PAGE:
As for the military casualties of Ukraine, the Ukrainian government admitted that around 13,000 servicemen and servicewomen perished in battles with the Russian army. More combatants are wounded, but this figure is not published. Meanwhile, the Russian casualties, according to independent estimates, for instance from the Norwegian defence ministry, have already exceeded 180,000 dead and wounded, which constitutes around 75 percent of the invasion army that attacked Ukraine in 2022.

In a joint assessment made by Ukraine, the European Commission, and the World Bank before September 2022, the cost of reconstruction and recovery in Ukraine amounted to $349 billion (€349 billion), which reflects the scale of damages caused by the Russian invasion. This figure is higher now, especially after numerous missile attacks against energy infrastructure from October 2022 to January 2023.

For instance, according to the Kyiv School of Economics estimates, the damage only to infrastructure amounted to $138 billion as of January 2023. Total economic losses are estimated to be between $543 and $600 billion (GDP decline, labour force loss, investment loss, increased defence spending).

In your own assessment, can there be a peaceful resolution to this war?

Yes, it is possible. There are several scenarios.

First scenario: Russia is entirely isolated by international sanctions. Under the first scenario, Russian President Vladimir Putin can face the threat of a domestic revolution due to the dire economic situation caused by the impact of the sanctions and call off his army from Ukraine to protect himself from his own people. Nigeria can play a part in this by not buying Russian goods and not allowing Russia to earn on its natural resources.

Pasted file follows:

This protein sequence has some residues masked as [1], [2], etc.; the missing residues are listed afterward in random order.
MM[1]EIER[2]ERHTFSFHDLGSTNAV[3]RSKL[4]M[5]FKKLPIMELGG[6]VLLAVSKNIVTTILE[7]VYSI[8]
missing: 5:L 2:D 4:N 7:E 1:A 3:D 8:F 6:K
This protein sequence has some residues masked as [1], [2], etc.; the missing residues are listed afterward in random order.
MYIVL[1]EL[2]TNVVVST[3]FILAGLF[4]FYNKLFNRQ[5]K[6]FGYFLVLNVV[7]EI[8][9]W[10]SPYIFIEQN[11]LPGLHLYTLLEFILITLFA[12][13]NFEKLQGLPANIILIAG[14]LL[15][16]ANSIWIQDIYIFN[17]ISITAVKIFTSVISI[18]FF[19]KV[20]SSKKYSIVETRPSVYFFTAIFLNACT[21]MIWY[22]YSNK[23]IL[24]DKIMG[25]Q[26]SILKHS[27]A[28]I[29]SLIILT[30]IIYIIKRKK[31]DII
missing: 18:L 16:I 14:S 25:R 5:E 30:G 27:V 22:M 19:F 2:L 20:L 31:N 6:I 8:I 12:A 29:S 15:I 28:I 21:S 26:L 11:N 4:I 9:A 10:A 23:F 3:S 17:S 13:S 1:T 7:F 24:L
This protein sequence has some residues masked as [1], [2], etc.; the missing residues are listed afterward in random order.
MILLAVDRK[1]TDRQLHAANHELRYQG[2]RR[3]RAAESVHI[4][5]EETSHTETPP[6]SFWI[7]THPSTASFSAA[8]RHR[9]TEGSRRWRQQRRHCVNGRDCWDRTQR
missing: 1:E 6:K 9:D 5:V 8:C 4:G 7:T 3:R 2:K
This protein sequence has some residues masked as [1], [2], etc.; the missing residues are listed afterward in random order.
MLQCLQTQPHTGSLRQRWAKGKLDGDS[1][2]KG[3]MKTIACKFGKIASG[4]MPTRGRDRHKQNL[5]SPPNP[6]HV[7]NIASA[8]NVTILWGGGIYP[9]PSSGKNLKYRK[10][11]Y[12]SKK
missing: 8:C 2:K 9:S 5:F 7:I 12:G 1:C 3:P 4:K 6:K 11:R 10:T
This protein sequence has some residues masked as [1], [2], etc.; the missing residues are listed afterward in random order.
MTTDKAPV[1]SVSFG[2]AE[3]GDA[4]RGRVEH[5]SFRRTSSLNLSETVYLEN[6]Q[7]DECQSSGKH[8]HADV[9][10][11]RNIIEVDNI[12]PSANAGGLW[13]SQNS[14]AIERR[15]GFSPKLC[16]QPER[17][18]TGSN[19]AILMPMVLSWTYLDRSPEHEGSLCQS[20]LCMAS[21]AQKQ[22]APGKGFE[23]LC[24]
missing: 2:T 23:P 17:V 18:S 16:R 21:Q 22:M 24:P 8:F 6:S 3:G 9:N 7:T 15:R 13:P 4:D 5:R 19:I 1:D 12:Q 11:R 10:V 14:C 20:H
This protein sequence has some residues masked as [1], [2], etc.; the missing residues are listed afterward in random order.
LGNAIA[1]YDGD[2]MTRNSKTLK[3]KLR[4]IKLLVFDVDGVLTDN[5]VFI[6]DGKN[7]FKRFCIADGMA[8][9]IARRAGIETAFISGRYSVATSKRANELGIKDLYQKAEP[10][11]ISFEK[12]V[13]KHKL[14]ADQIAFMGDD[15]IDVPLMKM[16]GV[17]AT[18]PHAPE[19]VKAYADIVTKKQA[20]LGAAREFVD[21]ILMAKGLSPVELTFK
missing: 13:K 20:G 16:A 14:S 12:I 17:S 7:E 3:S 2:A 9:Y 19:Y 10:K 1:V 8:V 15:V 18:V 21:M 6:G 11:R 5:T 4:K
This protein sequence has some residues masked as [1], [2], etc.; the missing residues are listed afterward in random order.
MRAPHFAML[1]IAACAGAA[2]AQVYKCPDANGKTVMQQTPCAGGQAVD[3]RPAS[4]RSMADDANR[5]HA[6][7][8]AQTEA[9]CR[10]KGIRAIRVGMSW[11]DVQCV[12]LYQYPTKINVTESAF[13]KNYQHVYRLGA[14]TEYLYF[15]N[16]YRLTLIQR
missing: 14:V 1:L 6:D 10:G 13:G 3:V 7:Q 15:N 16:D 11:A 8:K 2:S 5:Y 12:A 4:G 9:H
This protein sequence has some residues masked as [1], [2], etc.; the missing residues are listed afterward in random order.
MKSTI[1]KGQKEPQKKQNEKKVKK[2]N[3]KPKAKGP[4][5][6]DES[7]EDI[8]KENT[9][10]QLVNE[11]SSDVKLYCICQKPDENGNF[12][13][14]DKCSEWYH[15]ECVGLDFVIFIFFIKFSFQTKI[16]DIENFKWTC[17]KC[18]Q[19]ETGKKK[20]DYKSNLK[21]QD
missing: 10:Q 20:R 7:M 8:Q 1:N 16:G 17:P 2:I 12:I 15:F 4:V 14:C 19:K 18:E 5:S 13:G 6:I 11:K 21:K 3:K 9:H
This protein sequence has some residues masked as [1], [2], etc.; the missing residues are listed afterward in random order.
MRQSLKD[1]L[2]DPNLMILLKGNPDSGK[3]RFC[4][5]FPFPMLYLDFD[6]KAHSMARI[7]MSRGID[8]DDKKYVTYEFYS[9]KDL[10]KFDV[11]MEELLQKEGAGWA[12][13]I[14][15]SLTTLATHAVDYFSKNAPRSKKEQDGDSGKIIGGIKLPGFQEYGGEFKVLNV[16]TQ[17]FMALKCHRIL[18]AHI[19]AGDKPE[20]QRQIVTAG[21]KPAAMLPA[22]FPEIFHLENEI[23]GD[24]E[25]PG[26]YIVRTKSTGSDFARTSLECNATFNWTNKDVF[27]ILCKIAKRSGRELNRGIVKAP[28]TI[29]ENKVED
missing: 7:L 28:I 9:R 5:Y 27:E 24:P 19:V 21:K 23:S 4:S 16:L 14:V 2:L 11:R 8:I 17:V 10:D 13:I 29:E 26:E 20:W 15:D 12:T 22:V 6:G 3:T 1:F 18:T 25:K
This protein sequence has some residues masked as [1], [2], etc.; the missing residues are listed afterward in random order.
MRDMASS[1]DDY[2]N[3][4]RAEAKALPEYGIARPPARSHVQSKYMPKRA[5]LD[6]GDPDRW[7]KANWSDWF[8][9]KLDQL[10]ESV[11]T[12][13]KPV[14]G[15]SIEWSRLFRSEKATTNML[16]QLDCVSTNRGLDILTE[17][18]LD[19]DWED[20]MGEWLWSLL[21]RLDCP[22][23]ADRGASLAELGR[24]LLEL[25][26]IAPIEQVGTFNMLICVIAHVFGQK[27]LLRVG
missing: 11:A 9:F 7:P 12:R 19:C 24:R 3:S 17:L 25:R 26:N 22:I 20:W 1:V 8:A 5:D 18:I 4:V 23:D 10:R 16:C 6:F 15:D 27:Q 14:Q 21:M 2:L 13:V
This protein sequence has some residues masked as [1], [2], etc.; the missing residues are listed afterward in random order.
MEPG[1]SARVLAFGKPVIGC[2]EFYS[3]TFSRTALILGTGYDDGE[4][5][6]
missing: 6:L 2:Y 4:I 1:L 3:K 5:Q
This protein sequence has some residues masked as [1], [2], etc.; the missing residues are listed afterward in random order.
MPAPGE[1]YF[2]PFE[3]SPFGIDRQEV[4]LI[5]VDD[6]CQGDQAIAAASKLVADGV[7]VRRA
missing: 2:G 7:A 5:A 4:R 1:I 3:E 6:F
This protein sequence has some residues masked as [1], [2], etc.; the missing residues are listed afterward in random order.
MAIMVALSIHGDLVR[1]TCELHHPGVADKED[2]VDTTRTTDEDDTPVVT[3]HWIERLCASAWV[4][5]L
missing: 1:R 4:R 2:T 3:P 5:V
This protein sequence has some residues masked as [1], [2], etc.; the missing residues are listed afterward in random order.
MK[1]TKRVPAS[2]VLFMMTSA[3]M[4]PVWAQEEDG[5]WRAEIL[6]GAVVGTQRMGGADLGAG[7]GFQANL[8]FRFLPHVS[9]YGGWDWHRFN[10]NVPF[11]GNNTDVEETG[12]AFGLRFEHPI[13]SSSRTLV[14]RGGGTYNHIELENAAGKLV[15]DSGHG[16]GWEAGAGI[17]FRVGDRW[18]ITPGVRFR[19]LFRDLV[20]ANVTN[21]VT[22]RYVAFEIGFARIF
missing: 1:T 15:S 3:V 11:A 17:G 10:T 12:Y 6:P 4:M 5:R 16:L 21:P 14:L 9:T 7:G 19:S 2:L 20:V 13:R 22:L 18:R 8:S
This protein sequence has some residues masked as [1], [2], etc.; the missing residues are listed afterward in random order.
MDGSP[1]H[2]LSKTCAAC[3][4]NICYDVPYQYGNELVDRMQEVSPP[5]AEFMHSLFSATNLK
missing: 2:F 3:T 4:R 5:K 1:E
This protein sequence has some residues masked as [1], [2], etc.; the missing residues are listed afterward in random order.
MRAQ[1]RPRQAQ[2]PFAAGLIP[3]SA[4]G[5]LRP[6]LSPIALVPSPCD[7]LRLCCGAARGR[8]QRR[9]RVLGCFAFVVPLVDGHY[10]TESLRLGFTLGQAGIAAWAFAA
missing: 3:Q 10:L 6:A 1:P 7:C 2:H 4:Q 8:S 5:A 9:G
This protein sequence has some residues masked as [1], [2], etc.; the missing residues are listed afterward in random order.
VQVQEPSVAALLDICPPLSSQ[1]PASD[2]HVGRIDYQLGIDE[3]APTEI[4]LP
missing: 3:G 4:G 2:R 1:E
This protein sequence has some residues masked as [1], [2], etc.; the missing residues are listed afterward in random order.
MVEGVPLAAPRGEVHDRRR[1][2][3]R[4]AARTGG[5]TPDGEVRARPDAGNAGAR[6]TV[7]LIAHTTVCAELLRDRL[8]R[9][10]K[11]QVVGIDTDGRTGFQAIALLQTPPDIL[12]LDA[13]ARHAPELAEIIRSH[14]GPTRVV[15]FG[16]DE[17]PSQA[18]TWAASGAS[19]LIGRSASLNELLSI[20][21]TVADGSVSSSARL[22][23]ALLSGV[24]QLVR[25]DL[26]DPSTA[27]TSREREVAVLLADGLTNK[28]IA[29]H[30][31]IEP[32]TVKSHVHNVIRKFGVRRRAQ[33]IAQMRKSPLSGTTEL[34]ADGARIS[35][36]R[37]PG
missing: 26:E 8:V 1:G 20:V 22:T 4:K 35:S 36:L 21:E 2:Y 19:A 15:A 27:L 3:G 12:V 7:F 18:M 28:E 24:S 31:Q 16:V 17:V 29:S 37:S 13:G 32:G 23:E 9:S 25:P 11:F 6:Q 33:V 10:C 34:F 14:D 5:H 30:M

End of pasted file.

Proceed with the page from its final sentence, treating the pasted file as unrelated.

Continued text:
Second scenario: The war stops because Russia has run out of power to continue after a massive defeat on the battlefield.

However, there is a third and worst scenario if Russia continues to get supplies from outside and turns the war into a protracted conflict. It means that instability with food and energy prices will persist as long as the war continues.

Thus, it is in the interest of all civilised UN member states to show solidarity in condemning Russia, which broke international law and brought huge instability into the global system. Africa and Nigeria can have an important influence on which scenario takes place. It is up to the Nigerian government to look at the facts and make an independent judgement about what is best for the country’s national interest.

The facts are that Ukrainian Armed Forces have no plans to invade Russian territory or conduct retaliation attacks against nuclear power. To make peace, Russia must restore the borders of Ukraine, which it respected from the collapse of the Soviet Union in 1991 until the invasion of Crimea in 2014. Moreover, until 2014, Russia enjoyed the highest level of welfare and the most stable relations with Europe and America. Putin destroyed everything, including peaceful ties with Ukraine.

This situation might be reversed if Putin agrees to withdraw all troops from Ukrainian soil. That is the primary demand of the Ukrainian peace plan presented by President Zelenskyy to the G20 during the summit in Indonesia. So, we shall see whether the Russian president can listen to India, who chairs the G20 in 2023, and Indian Prime Minister Modi, who told Putin directly that the XXI century is not a time for wars.

Ukraine exported iron and steel worth $64 million to Nigeria in 2021, according to data from Trading Economics. From your own assessment, is this true, and if it is, has this trade relationship been badly affected by the war?